Mirae Asset HK ETFs questioned as Lui exits

Doubts have been voiced over the viability of Mirae Asset's HK-listed exchange-traded funds and of Asia-wide sector ETFs, after the exit of its HK ETF head. But it has more hires and products planned.
Mirae Asset HK ETFs questioned as Lui exits

Mirae Asset Global Investments saw its Hong Kong head of exchange-traded funds leave last week, as industry observers raise questions over the viability of some of its ETFs listed in the city. But the firm, the international arm of Korea's Mirae Asset, says it is planning more products and hires.

Laura Lui left the post last month and has been replaced by Carmen Cheung, ETF sales and capital market director for Hong Kong, who retains her former responsibilities. Lui said she will start in a new role elsewhere in November, but declined to disclose further details.

Seven of Mirae Asset’s 11 ETFs in Hong Kong – under the Horizons brand – are well below the $100 million in AUM typically seen as a minimum profitable size.

Several firms have delisted ETFs in the city in recent years – notably HSBC in 2013 and Lyxor in late 2011 – as the industry has shaken out, often as a result of low AUM and/or trading volumes. 

Industry observers point in particular to Mirae's sector ETFs, which account for five of its 10 Hong Kong ETFs. The biggest of those five – which track the energy, financials, industrials, IT and materials sectors across Asia – had AUM of just HK$28.4 million ($3.7 million) as of October 16.

One ETF specialist said Beijing’s suspension of certain stocks over the summer had reduced the appeal of sector-focused products.

In addition, he argued, region-wide sector ETFs have failed to take off in Asia or Europe because sector dynamics are different in each country. For example, a chemicals producer in one jurisdiction receives different tax treatment than its peers in other countries. In short, industry fundamentals can be overwhelmed by other factors.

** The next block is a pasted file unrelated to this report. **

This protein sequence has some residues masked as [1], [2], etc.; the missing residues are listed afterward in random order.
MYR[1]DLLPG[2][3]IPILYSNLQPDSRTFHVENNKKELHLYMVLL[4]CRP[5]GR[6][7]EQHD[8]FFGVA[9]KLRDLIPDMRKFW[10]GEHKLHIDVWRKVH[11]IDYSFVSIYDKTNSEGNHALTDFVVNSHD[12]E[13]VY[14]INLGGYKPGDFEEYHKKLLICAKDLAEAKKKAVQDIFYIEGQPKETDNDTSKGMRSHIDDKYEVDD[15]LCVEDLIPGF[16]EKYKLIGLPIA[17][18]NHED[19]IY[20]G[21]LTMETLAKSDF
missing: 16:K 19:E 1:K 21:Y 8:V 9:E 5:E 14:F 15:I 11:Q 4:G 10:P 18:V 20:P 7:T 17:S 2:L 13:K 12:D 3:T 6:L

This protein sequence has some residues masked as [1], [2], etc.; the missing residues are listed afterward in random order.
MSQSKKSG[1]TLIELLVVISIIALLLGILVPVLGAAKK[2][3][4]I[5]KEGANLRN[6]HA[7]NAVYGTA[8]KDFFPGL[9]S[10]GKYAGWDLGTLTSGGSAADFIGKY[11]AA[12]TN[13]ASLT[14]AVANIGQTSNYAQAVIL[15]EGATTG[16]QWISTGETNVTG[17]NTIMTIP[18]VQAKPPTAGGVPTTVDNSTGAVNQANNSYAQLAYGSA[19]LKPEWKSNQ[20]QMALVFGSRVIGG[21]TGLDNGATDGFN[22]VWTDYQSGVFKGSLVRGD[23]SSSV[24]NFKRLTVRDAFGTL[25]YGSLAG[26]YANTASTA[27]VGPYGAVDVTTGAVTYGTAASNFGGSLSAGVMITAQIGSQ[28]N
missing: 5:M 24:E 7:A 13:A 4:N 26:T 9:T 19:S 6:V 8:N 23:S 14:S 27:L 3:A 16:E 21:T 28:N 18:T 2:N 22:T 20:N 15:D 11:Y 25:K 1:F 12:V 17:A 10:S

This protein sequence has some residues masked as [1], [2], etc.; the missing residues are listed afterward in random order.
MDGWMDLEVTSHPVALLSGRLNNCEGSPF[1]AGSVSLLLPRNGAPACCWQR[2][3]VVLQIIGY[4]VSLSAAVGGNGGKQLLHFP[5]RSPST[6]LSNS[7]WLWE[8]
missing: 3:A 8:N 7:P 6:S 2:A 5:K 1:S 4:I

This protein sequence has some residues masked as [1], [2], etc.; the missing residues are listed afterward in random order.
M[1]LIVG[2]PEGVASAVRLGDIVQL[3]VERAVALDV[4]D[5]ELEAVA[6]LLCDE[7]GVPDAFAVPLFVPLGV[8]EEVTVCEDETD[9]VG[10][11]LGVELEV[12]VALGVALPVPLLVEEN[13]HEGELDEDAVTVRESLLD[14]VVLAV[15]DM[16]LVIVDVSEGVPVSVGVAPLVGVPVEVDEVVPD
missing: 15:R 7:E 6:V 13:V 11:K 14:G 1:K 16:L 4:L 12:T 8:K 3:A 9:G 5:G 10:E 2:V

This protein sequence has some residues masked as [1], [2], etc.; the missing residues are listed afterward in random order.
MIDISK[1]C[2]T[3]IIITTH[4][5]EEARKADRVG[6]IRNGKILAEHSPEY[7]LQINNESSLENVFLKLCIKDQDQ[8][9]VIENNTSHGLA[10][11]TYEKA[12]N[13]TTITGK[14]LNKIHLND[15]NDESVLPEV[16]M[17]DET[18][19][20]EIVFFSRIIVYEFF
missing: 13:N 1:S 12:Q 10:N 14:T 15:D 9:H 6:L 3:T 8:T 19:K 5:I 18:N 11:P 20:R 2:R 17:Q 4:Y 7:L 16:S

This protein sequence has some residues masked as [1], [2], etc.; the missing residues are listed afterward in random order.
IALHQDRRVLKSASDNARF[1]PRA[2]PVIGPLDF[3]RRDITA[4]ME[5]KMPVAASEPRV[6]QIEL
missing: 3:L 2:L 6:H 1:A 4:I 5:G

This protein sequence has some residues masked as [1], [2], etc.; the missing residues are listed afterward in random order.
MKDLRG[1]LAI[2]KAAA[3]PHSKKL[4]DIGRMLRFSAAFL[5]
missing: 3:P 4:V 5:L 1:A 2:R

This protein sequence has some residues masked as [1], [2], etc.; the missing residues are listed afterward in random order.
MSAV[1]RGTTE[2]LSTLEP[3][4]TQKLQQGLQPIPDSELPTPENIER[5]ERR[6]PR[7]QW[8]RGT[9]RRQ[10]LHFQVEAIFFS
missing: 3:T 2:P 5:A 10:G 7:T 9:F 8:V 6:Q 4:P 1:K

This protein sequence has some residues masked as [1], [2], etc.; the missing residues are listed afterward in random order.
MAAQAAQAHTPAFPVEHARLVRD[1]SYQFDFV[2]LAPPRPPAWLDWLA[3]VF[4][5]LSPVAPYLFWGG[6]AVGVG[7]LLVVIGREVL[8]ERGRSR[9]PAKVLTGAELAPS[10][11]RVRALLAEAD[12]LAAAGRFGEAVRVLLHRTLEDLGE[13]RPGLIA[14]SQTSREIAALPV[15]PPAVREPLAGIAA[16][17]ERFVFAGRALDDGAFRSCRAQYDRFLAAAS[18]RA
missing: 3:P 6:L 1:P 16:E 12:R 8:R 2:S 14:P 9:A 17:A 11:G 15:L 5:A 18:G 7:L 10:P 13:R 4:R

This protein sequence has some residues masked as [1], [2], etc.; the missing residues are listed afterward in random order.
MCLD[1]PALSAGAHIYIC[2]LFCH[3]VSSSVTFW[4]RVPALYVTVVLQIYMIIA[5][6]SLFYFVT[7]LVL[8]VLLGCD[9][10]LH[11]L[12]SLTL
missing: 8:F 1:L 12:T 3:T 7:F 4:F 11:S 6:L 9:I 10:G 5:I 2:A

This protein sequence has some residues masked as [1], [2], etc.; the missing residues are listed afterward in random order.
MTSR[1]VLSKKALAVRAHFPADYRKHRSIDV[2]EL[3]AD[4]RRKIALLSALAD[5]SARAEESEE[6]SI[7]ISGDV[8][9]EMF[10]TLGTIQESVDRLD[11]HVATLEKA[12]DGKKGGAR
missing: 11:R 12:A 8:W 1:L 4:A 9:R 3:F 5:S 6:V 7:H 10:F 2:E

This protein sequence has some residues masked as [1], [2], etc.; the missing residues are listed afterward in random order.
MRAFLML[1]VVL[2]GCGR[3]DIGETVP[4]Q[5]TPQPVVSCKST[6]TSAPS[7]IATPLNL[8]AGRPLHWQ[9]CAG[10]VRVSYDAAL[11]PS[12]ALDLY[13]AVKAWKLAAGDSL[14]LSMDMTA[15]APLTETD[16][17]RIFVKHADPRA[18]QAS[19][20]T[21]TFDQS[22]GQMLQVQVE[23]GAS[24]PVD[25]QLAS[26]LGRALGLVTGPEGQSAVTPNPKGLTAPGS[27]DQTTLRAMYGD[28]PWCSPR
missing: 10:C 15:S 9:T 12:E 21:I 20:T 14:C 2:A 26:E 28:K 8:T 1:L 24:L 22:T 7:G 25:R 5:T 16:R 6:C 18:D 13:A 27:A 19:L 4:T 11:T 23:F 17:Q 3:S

Demand has been more robust for sector-focused ETFs in large homogeneous markets such as China and US.

Asked about the long-term viability of Asian sector ETFs, Mirae Asset’s Cheung said: “We have seen sector ETFs being reasonably successful in more mature markets, especially in the US. We see the potential of sector ETF products which help investor diversify their portfolios – to that end, we will continue to market our products and conduct investor education activities.”

Mirae Asset said it was planning to expand the Hong Kong ETF team, but did not give an indication of target numbers or time frame. The headcount expansion is understood to be subject to regulatory approvals for new products. 

Meanwhile, Mirae Asset GI has boosted its institutional coverage in Asia Pacific and was set to launch two mutual funds and a hedge fund in a drive to expand its footprint, as reported this month.

The firm listed its first ETF in Hong Kong – tracking Korea’s Kospi 200 index – in January 2011. That was followed up with the five sector ETFs – plus an emerging Asia consumer ETF and a global consumer brand ETF – in January 2012.

A further two ETFs – the Horizons Hang Seng High Dividend Yield ETF and Horizons MSCI China ETF – listed in June 2013, following the hire of Lui and Cheung from RBS earlier that year.

The latter two ETFs have the highest AUM among Mirae Asset’s 10 Hong Kong-listed ETFs. The Hang Seng High Dividend product had HK$321.6 million and the MSCI China ETF HK$259.8 million as of October 15. 

That is still well below the AUM for Mirae Asset’s Korea-listed China trackers. For example, the Mirae’s Tiger China A Leverage ETF has W269.9 billion ($239 million) in assets, and its Tiger China A300 ETF has W98.3 billion.

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